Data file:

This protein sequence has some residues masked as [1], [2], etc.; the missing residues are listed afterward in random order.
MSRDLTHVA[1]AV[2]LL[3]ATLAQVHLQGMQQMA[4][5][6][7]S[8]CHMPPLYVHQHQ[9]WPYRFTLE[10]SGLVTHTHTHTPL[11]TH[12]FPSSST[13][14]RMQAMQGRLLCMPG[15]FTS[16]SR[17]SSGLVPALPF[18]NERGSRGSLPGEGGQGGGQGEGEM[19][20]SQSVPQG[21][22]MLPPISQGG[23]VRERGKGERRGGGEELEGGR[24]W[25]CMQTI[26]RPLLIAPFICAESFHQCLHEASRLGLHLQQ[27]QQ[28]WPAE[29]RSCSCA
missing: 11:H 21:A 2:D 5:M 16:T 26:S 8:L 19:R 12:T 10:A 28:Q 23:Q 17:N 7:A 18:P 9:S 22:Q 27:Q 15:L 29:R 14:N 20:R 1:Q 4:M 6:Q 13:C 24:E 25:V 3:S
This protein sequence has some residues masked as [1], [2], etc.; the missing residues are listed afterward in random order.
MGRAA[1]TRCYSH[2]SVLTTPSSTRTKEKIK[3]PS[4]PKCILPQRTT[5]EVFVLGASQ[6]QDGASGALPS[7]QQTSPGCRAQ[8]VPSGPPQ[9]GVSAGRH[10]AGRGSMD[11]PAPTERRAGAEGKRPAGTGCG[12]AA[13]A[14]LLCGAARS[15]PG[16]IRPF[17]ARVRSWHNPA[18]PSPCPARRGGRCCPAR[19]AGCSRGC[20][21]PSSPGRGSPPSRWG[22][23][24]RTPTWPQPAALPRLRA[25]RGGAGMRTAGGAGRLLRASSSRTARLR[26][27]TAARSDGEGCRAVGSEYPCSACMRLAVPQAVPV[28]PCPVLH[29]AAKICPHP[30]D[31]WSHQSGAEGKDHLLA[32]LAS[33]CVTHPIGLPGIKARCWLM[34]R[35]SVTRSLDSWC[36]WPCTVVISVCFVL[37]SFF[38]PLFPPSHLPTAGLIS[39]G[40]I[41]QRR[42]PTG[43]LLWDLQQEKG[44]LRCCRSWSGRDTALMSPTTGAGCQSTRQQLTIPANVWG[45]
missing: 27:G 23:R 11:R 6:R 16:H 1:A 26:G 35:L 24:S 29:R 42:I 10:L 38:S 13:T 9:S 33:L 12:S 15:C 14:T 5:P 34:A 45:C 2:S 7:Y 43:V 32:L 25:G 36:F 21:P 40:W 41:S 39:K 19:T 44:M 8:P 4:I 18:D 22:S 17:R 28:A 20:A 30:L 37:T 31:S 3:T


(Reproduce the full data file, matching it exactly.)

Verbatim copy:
This protein sequence has some residues masked as [1], [2], etc.; the missing residues are listed afterward in random order.
MSRDLTHVA[1]AV[2]LL[3]ATLAQVHLQGMQQMA[4][5][6][7]S[8]CHMPPLYVHQHQ[9]WPYRFTLE[10]SGLVTHTHTHTPL[11]TH[12]FPSSST[13][14]RMQAMQGRLLCMPG[15]FTS[16]SR[17]SSGLVPALPF[18]NERGSRGSLPGEGGQGGGQGEGEM[19][20]SQSVPQG[21][22]MLPPISQGG[23]VRERGKGERRGGGEELEGGR[24]W[25]CMQTI[26]RPLLIAPFICAESFHQCLHEASRLGLHLQQ[27]QQ[28]WPAE[29]RSCSCA
missing: 11:H 21:A 2:D 5:M 16:T 26:S 8:L 19:R 12:T 10:A 28:Q 23:Q 17:N 7:A 18:P 9:S 22:Q 27:Q 15:L 29:R 14:N 20:R 1:Q 4:M 6:Q 13:C 24:E 25:V 3:S
This protein sequence has some residues masked as [1], [2], etc.; the missing residues are listed afterward in random order.
MGRAA[1]TRCYSH[2]SVLTTPSSTRTKEKIK[3]PS[4]PKCILPQRTT[5]EVFVLGASQ[6]QDGASGALPS[7]QQTSPGCRAQ[8]VPSGPPQ[9]GVSAGRH[10]AGRGSMD[11]PAPTERRAGAEGKRPAGTGCG[12]AA[13]A[14]LLCGAARS[15]PG[16]IRPF[17]ARVRSWHNPA[18]PSPCPARRGGRCCPAR[19]AGCSRGC[20][21]PSSPGRGSPPSRWG[22][23][24]RTPTWPQPAALPRLRA[25]RGGAGMRTAGGAGRLLRASSSRTARLR[26][27]TAARSDGEGCRAVGSEYPCSACMRLAVPQAVPV[28]PCPVLH[29]AAKICPHP[30]D[31]WSHQSGAEGKDHLLA[32]LAS[33]CVTHPIGLPGIKARCWLM[34]R[35]SVTRSLDSWC[36]WPCTVVISVCFVL[37]SFF[38]PLFPPSHLPTAGLIS[39]G[40]I[41]QRR[42]PTG[43]LLWDLQQEKG[44]LRCCRSWSGRDTALMSPTTGAGCQSTRQQLTIPANVWG[45]
missing: 27:G 23:R 11:R 6:R 16:H 1:A 26:G 35:L 24:S 29:R 42:I 10:L 38:S 13:T 9:S 33:L 12:S 15:C 14:T 5:P 34:A 45:C 2:S 7:Y 43:V 32:L 25:G 36:F 21:P 40:W 41:S 39:K 19:T 44:M 8:P 4:I 18:D 22:S 17:R 28:A 20:A 30:L 37:T 31:S 3:T